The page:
Gender role beliefs and sexuality stereotypes predict that men will engage in consensual but unwanted sexual activity

Gender role beliefs and sexuality stereotypes predict that men will engage in consensual but unwanted sexual activity

A new study finds that men who are more supportive of male sexual stereotypes and traditional gender role beliefs are more likely to consent to unwanted sexual activity. The results were published in the journal Psychology & Sexuality.

Previous research has shown that engaging in unwanted but consensual sexual activity is relatively common. But most research has focused on women’s experiences. The authors of the new study sought to better understand the predictors of sexually compliant behavior in heterosexual men.

“This project grew out of a bachelor’s thesis with honors by Devinder Khera at Kwantlen Polytechnic University. Dave was fascinated by research that examined different aspects of masculinity (e.g. gender roles, male sexual stereotypes and the precarious masculinity) and how these ideologies and beliefs influence sexual behavior,” said Khera and his co-author Cory Pedersen.

“Men are stereotyped as hypersexual beings with insatiable sex drives; always willing to initiate and engage in sexual activity – whenever and wherever. However, research has suggested similar prevalence rates of sexual compliance (i.e., consensual but unwanted sexual activity) in men and women, providing conflicting research findings for these hypersexual stereotypes.”

In the study, 426 straight men (aged 16 to 80) completed an anonymous and confidential online survey in which they indicated their motives for engaging in consensual but unwanted sexual activity. For example, participants indicated whether they engaged in unwanted kissing, touching, or sexual intercourse to satisfy the other person’s needs.

“The reported incidence of sexual compliance in men over the past 12 months was 61% – a surprising majority,” the researchers told PsyPost. “Our results suggest that sexual compliance in heterosexual men is predicted by their support of both traditional gender role beliefs (hegemonic masculinity) and male sexuality stereotypes (voracity).”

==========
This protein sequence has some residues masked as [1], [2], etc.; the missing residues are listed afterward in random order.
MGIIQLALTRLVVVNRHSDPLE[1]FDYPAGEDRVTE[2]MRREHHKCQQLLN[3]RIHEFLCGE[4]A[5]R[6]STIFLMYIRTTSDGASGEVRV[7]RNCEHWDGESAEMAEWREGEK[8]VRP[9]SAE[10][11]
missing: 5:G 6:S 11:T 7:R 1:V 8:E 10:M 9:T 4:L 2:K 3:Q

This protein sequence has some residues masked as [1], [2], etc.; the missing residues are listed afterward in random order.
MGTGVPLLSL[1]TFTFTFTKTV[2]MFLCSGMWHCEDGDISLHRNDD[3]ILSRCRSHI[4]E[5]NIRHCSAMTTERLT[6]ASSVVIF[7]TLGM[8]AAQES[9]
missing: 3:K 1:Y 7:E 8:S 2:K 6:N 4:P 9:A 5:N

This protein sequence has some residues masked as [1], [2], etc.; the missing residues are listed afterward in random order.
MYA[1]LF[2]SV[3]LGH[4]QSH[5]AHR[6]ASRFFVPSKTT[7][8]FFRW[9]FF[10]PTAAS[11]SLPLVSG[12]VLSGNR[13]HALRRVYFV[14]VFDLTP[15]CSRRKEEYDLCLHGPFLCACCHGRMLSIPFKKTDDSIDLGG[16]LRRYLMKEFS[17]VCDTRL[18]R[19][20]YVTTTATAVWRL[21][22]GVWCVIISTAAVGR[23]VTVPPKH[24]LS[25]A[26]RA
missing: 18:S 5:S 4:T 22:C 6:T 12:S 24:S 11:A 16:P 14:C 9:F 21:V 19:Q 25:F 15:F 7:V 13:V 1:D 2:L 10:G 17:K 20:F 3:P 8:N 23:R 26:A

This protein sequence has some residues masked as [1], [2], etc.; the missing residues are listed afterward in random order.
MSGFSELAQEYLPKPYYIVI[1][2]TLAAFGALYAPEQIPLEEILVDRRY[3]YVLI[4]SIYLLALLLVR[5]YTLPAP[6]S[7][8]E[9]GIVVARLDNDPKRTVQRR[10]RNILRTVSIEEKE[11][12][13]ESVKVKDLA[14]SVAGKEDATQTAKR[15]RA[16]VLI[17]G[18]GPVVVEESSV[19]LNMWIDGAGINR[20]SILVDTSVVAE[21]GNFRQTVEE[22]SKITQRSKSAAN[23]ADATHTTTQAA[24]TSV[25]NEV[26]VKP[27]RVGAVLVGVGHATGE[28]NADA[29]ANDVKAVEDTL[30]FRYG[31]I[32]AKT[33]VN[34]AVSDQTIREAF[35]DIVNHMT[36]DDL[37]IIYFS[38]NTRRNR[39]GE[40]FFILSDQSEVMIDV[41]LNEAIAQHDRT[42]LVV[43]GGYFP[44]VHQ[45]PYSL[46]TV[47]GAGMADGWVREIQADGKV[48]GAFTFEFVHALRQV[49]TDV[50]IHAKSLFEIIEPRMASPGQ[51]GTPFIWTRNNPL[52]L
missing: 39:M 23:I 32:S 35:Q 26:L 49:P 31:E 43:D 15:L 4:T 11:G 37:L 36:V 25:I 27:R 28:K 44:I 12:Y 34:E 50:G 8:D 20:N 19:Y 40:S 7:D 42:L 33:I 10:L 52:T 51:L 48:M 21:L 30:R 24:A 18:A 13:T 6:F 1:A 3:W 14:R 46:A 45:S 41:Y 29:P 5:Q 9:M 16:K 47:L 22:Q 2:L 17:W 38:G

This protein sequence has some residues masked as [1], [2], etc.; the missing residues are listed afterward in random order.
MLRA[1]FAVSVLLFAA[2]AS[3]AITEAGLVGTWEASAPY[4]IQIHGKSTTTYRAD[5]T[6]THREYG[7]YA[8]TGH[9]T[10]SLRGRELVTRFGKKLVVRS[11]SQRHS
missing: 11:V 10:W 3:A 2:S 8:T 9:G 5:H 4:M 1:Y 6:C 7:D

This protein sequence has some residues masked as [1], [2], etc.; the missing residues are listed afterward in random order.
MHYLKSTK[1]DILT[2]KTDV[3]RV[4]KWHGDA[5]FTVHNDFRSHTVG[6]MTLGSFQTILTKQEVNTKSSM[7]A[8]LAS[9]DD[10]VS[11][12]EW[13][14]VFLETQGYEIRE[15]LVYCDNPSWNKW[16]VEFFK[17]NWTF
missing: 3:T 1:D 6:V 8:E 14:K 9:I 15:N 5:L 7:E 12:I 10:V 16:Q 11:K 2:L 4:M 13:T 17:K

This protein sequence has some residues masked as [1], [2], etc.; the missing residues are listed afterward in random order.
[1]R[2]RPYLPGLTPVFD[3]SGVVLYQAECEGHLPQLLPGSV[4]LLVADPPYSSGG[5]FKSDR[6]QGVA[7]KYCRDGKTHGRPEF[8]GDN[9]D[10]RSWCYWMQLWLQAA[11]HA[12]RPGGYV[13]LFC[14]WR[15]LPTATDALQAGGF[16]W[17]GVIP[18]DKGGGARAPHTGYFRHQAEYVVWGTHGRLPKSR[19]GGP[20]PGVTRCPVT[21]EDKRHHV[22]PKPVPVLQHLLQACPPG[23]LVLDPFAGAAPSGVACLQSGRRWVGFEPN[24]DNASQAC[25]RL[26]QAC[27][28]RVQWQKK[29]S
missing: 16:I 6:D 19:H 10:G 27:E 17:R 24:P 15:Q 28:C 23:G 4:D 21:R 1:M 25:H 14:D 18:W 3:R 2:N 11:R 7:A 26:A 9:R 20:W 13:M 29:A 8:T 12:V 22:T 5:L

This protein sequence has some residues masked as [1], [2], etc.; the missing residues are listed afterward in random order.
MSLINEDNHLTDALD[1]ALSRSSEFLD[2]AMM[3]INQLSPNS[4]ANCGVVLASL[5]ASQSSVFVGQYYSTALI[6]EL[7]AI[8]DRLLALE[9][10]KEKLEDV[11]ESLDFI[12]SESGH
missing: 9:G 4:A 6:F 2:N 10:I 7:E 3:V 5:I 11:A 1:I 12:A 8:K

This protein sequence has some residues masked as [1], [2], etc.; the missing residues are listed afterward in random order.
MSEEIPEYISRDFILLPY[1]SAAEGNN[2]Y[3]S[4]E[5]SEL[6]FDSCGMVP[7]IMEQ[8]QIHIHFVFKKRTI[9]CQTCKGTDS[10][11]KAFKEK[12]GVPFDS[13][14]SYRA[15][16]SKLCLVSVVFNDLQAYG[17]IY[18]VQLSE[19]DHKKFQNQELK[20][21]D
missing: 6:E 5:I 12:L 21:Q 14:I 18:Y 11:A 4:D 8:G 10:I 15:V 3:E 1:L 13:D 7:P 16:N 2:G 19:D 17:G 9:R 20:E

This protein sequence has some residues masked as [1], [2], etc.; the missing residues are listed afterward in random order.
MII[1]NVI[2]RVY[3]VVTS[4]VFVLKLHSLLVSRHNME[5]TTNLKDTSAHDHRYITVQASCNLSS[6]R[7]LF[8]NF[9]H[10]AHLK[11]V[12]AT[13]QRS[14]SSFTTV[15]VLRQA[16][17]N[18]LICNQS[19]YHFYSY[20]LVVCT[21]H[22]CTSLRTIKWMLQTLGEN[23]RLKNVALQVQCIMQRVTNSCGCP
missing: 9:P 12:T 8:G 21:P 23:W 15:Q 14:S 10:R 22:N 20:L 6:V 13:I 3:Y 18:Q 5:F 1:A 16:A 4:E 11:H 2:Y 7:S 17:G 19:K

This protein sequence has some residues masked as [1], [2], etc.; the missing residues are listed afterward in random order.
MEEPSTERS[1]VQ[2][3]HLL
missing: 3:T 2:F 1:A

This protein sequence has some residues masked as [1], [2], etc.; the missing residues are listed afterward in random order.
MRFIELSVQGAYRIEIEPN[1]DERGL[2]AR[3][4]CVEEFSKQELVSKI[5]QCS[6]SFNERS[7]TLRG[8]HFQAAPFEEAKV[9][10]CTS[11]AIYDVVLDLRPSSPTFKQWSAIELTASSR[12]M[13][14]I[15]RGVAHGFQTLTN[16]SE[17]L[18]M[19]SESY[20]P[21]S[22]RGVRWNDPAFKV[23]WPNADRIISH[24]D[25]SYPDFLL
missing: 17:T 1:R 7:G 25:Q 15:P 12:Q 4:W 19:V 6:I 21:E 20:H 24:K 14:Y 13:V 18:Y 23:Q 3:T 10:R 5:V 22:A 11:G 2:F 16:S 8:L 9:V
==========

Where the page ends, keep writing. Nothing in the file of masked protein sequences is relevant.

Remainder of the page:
Men who were more supportive of traditional beliefs about gender roles (e.g., the belief that women should attend primarily to their childbirth and housekeeping duties) were more likely to report sexually conforming behavior based on motives from altruism (didn’t want them to feel rejected) intoxication (other person encouraged alcohol/drug use to change your feelings) inexperience (wanted an experience I can talk to friends about), peer pressure (Friends implied they would think less of you if you didn’t), popularity (thought it would make you more popular) and Gender role concerns (Fear of appearing gay).

Men who were more supportive of male sexuality stereotypes were more likely to report sexually conforming behavior related to inexperience and popularity, while younger men were more likely to report sexually conforming behavior related to inexperience and peer pressure.

However, the study authors believe their study may have underestimated how often men consent to unwanted sexual activity.

“A very perceptive reviewer alerted us to an unexpected limitation that arose from our research. Men in the present sample were not asked if they had been sexually active in the last year; Therefore, some of our participants may not have had an opportunity to be sexually compliant (ie, were single or not sexually active) during our data collection,” explained Khera and Pedersen.

“Additionally, our study did not include a basic measurement of sexual compliance that is not associated with a motive (e.g., intoxication, inexperience, altruism, etc.). The omission of these considerations may have led to this under reporting the sexual compliance of our participants – which means that straight men can be even more sexually compliant than our results suggest. These limitations are important considerations that need to be addressed in future research to determine accurate prevalence rates.”

“Our results suggest that men are bound by particularly strict standards to appear ‘masculine’ in our Western culture, which in turn may contribute to their commitment to sexual compliance,” the researchers added. “This is unfortunate, and of course, education efforts must be directed at men to help them position their sexual health and well-being within our culturally restrictive norms.” We also believe it is important to continue to examine sexual compliance from diverse perspectives and experiences, including those of men, women, and sexual and gender minorities.”

The study “Why men don’t say no: sexual compliance and gender socialization in heterosexual men” was authored by Devinder Khera, Amanda Champion, Kari Walton and Cory Pedersen.

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